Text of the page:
Cruise Critic: Variety Cruises made a little bit of history when the 49-passenger Galileo set sail Friday from the marina adjacent to the main port at Piraeus in Greece, where the small ship has been docked for four months. Accompanied by the sound of its sister ships’ horns blaring, flares blazing and a small crowd of well-wishers on the quayside — one of which operated a drone to capture the moment — the vessel headed out into the Aegean Sea, becoming the first cruise ship to restart operations in the Eastern Mediterranean.
Cruise Passenger: Tourism Restart Taskforce member John Hart maintains it is “totally unlikely that big international cruise ships with thousands of passengers” will be allowed to sail in Australian waters soon. But the Taskforce is hopeful small ship lines like Ponant, which carry some 260 passengers each, might be able to operate in the much-talked-about “bubble” of Australia only – or Australia and New Zealand.
World of Cruising: So that you can start thinking about booking a cruise again, here’s how to protect your cruise for the future, from how to book to what clauses to look out for in your travel insurance. Put your mind at ease and if you haven’t already, get booking that 2021 cruise holiday…
Boothbay Register: Selectmen postponed a decision July 27 on allowing American Cruise Lines to port one of its ships in mid-September. The board received a letter from the company’s Vice President Paul Taiclet July 24 inquiring about possible landings. Town Manager Julia Latter said the itinerary has the 173-passenger American Constitution leaving Boston on Sept. 10 and arriving in Boothbay Harbor Sept. 14. The ship will stay through the following day.
Motley Fool: Cruise lines have a lot of things to worry about these days. Revenue-generating sailings for Carnival (NYSE:CCL) (NYSE:CUK),Norwegian Cruise Line (NASDAQ:NCLH), and Royal Caribbean (NYSE:RCL) have been suspended for more than four months, and we’re at least another two months away from a potential restart. Cancellations keep piling up as the resumption date gets pushed out, and that’s going to be a cash-flow headache for the companies trying to stay afloat through the interruption. The longer that ships aren’t sailing will also make it that much harder for the cruise lines to woo back passengers.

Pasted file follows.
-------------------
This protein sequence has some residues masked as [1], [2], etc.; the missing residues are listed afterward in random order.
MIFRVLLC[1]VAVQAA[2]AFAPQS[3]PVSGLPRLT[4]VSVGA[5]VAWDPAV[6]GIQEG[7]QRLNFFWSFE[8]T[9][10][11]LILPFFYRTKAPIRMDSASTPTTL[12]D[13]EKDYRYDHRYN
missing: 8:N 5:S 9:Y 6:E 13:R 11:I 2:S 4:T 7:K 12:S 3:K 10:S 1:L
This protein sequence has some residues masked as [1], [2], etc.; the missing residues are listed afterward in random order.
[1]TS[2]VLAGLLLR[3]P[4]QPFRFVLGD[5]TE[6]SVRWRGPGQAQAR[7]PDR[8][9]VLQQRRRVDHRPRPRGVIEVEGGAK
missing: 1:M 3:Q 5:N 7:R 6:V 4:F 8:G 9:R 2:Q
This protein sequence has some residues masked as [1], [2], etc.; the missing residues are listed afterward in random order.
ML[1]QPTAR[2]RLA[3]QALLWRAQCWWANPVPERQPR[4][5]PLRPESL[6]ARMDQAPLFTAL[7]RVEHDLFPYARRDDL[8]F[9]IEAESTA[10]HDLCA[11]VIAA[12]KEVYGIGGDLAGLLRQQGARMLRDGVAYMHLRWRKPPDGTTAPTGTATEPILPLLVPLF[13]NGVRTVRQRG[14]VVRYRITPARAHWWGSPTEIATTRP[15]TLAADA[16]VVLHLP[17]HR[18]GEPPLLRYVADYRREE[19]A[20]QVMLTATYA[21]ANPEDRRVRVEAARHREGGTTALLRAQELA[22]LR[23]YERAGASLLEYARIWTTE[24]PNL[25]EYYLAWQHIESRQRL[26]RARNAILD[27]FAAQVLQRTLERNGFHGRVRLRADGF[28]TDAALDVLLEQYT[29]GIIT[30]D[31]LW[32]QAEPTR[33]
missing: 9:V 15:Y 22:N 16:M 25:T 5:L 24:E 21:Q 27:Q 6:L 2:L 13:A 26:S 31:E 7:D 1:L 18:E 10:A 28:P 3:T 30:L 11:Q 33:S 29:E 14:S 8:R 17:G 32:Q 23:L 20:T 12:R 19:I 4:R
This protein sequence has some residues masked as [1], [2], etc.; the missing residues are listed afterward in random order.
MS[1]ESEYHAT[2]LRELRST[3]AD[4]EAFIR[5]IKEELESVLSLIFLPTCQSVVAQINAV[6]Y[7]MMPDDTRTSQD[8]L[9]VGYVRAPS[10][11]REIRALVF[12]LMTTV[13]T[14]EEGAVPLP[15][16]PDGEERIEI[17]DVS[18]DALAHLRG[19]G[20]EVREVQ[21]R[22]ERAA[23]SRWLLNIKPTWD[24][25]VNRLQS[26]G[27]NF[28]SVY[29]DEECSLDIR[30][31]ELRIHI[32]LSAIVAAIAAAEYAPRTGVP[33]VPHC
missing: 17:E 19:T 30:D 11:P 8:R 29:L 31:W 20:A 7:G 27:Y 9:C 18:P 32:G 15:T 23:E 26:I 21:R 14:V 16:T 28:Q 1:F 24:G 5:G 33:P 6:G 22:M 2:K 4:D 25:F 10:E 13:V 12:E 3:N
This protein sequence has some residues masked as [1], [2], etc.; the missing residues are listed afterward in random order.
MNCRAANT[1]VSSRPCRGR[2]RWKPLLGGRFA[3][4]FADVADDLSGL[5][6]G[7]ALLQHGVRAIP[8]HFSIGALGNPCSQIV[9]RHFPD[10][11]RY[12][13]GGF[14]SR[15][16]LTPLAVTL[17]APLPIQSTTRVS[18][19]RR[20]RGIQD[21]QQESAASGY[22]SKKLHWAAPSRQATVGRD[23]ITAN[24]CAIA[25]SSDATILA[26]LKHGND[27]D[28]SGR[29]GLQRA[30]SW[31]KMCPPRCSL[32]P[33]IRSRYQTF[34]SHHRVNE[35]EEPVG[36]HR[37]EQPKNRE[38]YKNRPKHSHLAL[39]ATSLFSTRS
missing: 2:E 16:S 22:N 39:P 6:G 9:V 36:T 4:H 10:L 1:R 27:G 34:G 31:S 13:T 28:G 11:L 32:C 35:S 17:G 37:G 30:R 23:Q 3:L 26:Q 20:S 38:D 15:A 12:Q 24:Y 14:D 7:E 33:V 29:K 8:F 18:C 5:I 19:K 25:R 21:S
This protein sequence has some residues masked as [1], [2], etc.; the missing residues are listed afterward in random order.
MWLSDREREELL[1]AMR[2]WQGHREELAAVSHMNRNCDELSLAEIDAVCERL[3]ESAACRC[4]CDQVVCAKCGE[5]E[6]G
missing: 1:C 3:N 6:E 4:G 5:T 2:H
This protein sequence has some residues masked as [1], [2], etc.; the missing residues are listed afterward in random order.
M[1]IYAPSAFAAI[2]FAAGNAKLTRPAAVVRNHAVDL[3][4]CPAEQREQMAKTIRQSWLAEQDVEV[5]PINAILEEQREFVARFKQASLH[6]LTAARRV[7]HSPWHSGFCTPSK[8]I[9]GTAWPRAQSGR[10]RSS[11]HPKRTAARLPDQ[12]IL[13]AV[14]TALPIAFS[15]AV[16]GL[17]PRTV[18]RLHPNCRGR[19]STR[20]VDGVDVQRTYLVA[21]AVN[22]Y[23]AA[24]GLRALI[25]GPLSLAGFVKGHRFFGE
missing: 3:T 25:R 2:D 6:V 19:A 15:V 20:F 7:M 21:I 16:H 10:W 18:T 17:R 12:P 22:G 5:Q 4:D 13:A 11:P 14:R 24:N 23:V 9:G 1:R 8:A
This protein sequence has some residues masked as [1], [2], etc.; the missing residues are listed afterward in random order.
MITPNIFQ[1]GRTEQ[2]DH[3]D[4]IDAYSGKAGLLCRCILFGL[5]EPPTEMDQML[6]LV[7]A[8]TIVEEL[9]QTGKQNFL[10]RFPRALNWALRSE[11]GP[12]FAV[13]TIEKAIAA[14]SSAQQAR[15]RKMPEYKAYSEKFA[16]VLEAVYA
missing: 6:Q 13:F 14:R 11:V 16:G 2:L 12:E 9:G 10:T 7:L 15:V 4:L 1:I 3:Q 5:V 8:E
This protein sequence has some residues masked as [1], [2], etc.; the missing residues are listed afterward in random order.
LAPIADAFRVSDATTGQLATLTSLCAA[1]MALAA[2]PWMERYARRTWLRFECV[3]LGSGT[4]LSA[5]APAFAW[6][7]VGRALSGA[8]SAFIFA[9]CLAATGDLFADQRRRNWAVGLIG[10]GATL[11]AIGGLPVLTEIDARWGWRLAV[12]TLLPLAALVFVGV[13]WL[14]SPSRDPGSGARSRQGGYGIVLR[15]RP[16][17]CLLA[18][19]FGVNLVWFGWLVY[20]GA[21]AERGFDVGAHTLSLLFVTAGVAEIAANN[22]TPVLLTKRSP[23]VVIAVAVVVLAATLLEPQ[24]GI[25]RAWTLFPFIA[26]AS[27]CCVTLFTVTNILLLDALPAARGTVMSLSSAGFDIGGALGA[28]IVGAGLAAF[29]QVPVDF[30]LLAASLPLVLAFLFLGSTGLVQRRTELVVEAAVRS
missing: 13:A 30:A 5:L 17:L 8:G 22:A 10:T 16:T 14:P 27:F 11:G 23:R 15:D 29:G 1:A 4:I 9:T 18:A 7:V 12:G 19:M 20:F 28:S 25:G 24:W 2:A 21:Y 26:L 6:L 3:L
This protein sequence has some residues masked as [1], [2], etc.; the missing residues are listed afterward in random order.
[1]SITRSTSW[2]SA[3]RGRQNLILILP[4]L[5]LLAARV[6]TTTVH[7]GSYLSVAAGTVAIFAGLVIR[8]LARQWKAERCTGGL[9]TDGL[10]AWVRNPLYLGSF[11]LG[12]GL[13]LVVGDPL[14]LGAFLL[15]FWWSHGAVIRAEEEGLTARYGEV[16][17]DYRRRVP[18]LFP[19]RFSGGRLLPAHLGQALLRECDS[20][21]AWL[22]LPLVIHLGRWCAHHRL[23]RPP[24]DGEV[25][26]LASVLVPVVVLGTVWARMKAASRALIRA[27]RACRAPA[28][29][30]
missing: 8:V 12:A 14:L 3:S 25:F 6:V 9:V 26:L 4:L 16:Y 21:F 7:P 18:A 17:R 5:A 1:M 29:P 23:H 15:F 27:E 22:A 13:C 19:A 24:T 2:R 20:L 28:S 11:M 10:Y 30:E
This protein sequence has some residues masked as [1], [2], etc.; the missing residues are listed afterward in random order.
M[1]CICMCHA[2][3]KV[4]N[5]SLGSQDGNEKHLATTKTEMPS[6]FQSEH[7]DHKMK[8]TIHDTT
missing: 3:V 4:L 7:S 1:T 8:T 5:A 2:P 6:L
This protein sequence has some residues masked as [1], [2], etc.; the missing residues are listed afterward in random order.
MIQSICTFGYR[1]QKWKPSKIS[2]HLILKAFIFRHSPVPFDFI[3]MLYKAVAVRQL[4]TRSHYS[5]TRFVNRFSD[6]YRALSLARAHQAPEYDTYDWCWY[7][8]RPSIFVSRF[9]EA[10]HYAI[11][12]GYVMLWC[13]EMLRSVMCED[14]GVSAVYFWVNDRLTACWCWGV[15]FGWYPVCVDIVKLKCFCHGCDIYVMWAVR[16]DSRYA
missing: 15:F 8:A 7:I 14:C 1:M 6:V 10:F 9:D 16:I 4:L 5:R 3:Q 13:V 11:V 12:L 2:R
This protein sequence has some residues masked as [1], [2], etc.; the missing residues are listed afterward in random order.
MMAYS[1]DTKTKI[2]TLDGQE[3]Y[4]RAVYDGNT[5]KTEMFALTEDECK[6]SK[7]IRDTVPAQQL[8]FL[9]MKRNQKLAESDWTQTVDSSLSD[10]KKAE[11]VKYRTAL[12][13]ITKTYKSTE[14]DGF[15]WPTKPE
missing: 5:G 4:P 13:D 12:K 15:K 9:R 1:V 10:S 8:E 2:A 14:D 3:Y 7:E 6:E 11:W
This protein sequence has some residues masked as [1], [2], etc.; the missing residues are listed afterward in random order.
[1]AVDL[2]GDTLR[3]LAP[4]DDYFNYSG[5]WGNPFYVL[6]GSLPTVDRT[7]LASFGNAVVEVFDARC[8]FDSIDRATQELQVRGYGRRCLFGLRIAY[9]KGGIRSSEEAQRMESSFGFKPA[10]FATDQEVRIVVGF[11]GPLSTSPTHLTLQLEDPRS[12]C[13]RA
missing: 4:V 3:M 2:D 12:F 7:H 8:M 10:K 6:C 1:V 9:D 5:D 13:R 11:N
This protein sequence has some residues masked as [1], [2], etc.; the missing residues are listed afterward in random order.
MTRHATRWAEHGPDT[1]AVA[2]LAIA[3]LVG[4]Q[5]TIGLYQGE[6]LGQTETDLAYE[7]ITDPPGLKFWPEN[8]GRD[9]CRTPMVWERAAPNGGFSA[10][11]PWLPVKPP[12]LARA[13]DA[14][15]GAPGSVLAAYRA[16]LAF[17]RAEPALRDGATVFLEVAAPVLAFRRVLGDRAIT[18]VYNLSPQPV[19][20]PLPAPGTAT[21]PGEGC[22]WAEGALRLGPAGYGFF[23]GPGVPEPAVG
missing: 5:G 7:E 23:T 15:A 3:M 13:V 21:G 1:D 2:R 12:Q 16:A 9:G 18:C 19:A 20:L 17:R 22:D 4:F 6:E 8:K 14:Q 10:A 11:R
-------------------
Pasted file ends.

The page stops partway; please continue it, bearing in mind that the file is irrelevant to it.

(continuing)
Cruise Critic: As cruising from North American ports of call continues to push further into the fall following the extension of the U.S. Center for Disease Control & Prevention (CDC)’s No Sail Order into late September, French Polynesia is emerging as a location where cruising has already begun to tentatively restart.
Star News: While some cruise lines were dismayed by the government’s decision to extend a ban on international ships until at least October, others have been delighted. It has been suggested that big ships could return to New Zealand waters for domestic-only itineraries, selling cabins to Kiwi cruisers – but local operators are hesitant to allow big cruise lines return. “Cruise ships will come back again, but if they come back too soon it could be to the detriment of New Zealand businesses,” says Vicky Maitland of Picton-based Affinity Cruises.
Cruise Radio: The first major cruise ship to sail in months departed this weekend, and passengers on board have provided the world with a glimpse into what it was like. On Friday, the Mein Schiff 2 departed from Hamburg for a three-night sailing. Several passengers on board posted on various social media platforms about how moving the experience was.
Taiwan News: Taiwan’s first island-hopping cruise set sail from Keelung Harbor at 6:00 p.m. on Sunday (July 26) for a four-day cruise to the islands of Penghu and Matsu. Hong-Kong-based Genting Cruise Lines (雲頂香港有限公司) held a press conference to celebrate. The event was attended by Taiwan’s Minister of Transportation and Communications Lin Chia-lung (林佳龍) and Central Epidemic Commander Center (CECC) head Chen Shih-chung (陳時中).